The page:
my reflections
think:The empty tomb — what greater evidence do we need for the resurrection?

God’s special verse/thought for me today________________

Thank You Lord for: ____________________________________
My weekly time with God
Things to be grateful for from the past week
Things to ask God for in the coming week
Most important word God told me this week


the enD oF the story counts
Two days ago we heard the tragic story of the suffering and death of Jesus. It was a sad story — a tragedy. It was the story of an apparent failure. All we were hoping for had come to an end, and like the two disciples on their way to Emmaus, we felt discouraged. But what we heard two days ago was not the whole story. The end was missing. And in a good story it is the end that counts. Today we hear and celebrate the end of the story. Today we can again sing “Halleluiah” that we have not sung throughout Lent. So, why do we rejoice today? What has the end of the story to do with it? We rejoice because listening to the end of the story, we come to know that our faith in Christ has been vindicated, that truth has triumphed over falsehood, justice over injustice and that tragedy has turned into happy ending. No, death and failure was not the end of the story. There was one more chapter and this is the most important chapter. In this last chapter of the story of Jesus we see Him rise from the dead in glory. He is vindicated. His enemies are shamed and confused. Jesus regains His eternal glory withthe Father. For us, His struggling followers, this is good news. Today, we come to know that truth is immortal. And that is good to know. People can and will always try to suppress truth, accuse truth of being a lie, condemn it, torture it, kill it, bury it in the grave. But on the third day, Truth has risen and will always rise in the end. This encourages us to never give up on truth. True will always be true. Just will always be just. Right will always be right even when the world around us would have it otherwise. It is the end of the story that counts. That is why the Church asks us today to rejoice and be glad. Even when we are going through very difficult times, even when the enemy seems to be winning the battle in our lives — this is never the end of our story. Today, Christ has won. And we know that in Christ we shall overcome. Halleluiah, Praise the Lord! Fr. Rudy Horst, SVD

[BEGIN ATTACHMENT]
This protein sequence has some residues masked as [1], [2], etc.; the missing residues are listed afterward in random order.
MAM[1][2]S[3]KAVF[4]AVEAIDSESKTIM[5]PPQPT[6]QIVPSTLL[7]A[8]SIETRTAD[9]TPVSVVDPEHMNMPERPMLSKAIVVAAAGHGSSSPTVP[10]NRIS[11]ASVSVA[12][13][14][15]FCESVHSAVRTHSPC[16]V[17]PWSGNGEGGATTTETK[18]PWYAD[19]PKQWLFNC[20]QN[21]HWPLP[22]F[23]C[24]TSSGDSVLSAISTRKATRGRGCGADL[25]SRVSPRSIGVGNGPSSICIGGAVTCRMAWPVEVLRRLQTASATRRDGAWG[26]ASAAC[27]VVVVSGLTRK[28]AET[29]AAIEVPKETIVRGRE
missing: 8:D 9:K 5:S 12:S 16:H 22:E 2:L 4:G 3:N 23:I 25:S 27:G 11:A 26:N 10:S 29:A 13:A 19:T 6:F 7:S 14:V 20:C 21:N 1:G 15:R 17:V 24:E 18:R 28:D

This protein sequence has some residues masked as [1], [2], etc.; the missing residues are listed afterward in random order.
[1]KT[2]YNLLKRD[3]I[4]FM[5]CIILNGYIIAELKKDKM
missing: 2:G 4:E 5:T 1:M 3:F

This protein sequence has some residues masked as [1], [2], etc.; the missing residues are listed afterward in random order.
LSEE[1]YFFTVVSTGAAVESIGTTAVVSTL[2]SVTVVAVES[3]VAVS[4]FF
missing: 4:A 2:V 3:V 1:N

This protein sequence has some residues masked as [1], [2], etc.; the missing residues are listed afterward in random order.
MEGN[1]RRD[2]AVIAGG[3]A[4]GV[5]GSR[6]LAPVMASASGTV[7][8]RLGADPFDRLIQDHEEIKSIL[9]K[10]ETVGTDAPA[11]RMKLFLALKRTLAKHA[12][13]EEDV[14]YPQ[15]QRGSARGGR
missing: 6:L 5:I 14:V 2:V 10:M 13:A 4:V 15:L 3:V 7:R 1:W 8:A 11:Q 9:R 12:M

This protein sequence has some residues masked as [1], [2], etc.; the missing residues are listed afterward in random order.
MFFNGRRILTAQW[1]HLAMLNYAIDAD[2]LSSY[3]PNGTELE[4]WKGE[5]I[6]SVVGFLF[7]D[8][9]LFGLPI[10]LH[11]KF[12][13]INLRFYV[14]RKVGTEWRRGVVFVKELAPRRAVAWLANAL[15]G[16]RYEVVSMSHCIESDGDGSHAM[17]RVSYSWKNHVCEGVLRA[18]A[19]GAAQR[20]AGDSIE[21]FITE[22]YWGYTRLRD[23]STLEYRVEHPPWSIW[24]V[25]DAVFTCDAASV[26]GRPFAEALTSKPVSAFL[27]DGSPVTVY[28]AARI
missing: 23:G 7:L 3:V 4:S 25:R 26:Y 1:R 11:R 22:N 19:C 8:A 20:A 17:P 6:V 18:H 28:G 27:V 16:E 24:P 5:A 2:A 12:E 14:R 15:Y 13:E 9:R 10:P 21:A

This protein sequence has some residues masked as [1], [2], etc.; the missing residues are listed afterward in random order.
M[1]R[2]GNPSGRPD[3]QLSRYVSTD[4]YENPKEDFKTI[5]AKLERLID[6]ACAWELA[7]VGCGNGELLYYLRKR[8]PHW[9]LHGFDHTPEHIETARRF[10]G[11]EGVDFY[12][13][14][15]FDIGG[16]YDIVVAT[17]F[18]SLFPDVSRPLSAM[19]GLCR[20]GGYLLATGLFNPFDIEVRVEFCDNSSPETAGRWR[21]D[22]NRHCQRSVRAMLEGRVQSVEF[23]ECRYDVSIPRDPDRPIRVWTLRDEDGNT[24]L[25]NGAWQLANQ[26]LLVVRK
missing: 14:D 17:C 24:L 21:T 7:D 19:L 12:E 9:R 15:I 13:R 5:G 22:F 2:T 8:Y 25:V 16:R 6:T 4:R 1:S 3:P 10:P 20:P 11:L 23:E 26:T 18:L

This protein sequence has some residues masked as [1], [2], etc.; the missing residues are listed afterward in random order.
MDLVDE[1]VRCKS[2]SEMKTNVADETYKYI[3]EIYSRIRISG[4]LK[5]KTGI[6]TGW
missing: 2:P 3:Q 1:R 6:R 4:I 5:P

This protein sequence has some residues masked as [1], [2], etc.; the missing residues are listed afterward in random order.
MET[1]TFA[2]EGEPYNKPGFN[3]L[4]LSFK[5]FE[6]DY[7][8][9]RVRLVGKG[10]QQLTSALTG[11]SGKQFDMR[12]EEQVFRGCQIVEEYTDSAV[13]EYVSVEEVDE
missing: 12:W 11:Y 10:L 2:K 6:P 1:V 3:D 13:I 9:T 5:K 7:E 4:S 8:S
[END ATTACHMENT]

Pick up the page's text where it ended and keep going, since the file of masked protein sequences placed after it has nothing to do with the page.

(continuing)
Reflection Question:
Is the Resurrection of Christ just another feast day on the calendar or do I draw strength from it when problems and suffering begin to overwhelm me?
Lord, I thank You for the Good News of Your glorious resurrection. It gives me joy, courage and hope. You have defeated evil and death and You will defeat it for me as long as I cling to You and follow You loyally. Amen.
St. Zeno of Verona, Bishop, pray for us.